Him: WHAAAT?  Are you serious?  So Dad, you’re saying this would mean I would get four more weeks without school?  DO IT!  C’mon, Dad, I don’t get why you don’t like this.


There you have it.  Kids like summer break, kids like days off, and HB191 is endorsed by at least one VERY excited 6th-grader.  I’ll declare a win for this in the under-18 crowd.  And lest you think kids don’t influence policy, remember that John Kasich’s daughter’s love for snow days prompted him to call for legislative changes.

Forget the Labor Day start date conflict, we won’t need to start until October.  Or if your community revels in HS football, then simply take all of January off instead! Those pesky problems with snow days can be solved by extending Winter Break all the way through Groundhog Day.  Or simply move Graduation ceremonies to April 30 and eliminate classes for the whole month of May.  Any of these options will STILL meet the Labor Day – Memorial Day requirements and garner the support of Ohio’s children.

Representative Hayes’s plan is taking shape.  Through this legislation, we can shorten the school year and lengthen the summer break (by a full four weeks!) in order to prompt tourism revenue in the state.  Families not in school can spend more money in Ohio’s tourism industry, generating revenue for our economy.  In Hayes’s exact words:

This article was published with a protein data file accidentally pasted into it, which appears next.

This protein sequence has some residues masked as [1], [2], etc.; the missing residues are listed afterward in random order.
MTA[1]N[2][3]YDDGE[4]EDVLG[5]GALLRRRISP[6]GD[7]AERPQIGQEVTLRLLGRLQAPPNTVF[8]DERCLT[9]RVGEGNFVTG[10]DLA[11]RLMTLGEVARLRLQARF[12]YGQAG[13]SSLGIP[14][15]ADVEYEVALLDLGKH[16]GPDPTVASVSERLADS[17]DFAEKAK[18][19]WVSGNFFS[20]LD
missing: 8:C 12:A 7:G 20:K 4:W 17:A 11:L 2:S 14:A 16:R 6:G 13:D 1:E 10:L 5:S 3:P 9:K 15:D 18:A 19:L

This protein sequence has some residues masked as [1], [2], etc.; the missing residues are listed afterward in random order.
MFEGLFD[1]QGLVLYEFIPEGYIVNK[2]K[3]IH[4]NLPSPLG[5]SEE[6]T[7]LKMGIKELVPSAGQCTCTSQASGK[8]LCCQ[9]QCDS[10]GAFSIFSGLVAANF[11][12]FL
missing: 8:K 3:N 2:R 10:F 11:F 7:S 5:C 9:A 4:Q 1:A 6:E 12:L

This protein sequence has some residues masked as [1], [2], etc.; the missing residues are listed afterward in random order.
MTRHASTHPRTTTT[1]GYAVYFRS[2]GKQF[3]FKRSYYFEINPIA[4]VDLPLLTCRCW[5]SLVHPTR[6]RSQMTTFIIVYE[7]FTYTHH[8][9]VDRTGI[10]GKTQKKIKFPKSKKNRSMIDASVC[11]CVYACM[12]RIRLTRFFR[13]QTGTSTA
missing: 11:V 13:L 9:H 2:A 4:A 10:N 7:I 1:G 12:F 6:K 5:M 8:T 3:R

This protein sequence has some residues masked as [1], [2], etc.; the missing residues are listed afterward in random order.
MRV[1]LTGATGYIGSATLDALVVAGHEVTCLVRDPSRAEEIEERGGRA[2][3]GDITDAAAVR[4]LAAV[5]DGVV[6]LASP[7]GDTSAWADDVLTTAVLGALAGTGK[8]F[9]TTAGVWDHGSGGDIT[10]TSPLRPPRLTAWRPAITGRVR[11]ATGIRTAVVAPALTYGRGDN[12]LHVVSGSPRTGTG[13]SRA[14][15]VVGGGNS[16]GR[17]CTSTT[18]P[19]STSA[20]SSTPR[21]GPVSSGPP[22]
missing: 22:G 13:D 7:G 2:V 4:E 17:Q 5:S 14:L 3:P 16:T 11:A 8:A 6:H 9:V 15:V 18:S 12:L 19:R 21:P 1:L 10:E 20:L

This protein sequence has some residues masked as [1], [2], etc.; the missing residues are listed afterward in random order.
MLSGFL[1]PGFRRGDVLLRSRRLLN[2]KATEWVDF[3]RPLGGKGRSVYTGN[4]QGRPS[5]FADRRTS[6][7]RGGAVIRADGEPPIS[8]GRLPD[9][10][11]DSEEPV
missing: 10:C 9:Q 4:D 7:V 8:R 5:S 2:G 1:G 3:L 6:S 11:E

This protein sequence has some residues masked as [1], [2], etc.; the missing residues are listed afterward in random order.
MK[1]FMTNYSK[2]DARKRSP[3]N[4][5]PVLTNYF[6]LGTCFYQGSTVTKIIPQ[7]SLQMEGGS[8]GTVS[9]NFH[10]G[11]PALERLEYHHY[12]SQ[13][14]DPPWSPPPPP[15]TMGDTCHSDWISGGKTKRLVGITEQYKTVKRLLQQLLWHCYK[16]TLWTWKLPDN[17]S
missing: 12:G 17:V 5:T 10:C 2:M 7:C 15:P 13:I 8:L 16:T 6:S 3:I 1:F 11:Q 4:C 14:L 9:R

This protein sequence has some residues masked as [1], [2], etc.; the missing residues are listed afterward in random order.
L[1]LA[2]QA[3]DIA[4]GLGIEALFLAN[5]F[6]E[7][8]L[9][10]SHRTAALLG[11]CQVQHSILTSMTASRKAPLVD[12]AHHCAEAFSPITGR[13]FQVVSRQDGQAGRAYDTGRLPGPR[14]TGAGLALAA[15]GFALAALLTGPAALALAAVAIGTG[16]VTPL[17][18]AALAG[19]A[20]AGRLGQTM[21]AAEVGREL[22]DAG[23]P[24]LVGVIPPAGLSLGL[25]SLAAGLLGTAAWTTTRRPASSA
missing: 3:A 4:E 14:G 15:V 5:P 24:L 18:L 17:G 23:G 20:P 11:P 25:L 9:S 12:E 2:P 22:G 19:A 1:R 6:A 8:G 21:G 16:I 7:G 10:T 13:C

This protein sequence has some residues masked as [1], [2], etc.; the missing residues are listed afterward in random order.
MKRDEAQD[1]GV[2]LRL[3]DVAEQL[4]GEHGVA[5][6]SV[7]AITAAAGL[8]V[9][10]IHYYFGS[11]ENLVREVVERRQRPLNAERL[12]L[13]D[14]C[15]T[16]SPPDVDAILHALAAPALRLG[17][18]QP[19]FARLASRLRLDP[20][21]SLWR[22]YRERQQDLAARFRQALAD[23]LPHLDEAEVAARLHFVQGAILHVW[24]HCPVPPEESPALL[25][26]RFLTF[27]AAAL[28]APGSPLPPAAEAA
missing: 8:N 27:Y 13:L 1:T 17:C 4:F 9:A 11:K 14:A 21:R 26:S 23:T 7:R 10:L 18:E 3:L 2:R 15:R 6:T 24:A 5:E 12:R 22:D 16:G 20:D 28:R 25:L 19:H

Part of the reason for this bill was to see if the school community would cooperate and start school later so that our third-biggest industry in Ohio … can thrive and generate revenue for the economy that’s suffering so terribly in the state.

Representative Hayes is rumored to be following up this bill with legislation that will mandate all Ohio employers to grant an additional four weeks of vacation to all employees with school-age children.  He has to, right?  Our kids may be excited by the prospect of more time off for school, but who do they think will be taking these children to the state parks and recreation areas?  Absurd.  This bill is obviously written by people who do not young children.

The third-biggest industry in Ohio after this bill is passed will no longer be tourism, it will be daycare.  A local Goddard School charges $200 per week for a single child.  A home daycare in a smaller area may be as low as $100, but that should be considered in the context of the local economy.  This legislation, in addition to shortening the school year, would require many parents to seek out expensive child-care costing an additional $400 – $800 (if they can even find it).

Last year, Ohio had 738,000+ children enrolled in grades K-5.  If only 1/2 of those children require daycare when they aren’t in school, we’re looking at 369,000 children with accompanying daycare costs of between 147 – 295 million dollars in new expenses for young working families in Ohio.  That is “expendable” income that these families with children, the target audience for Ohio’s tourism industry, are now pumping into daycare and will no longer have free to spend at Ohio’s attractions.

Economically, this bill won’t HELP Ohio’s in-state tourism, it will serve to KILL it.

All that and I didn’t even discuss the negative impact this would have on student learning (massive).

But for the record, kids love it.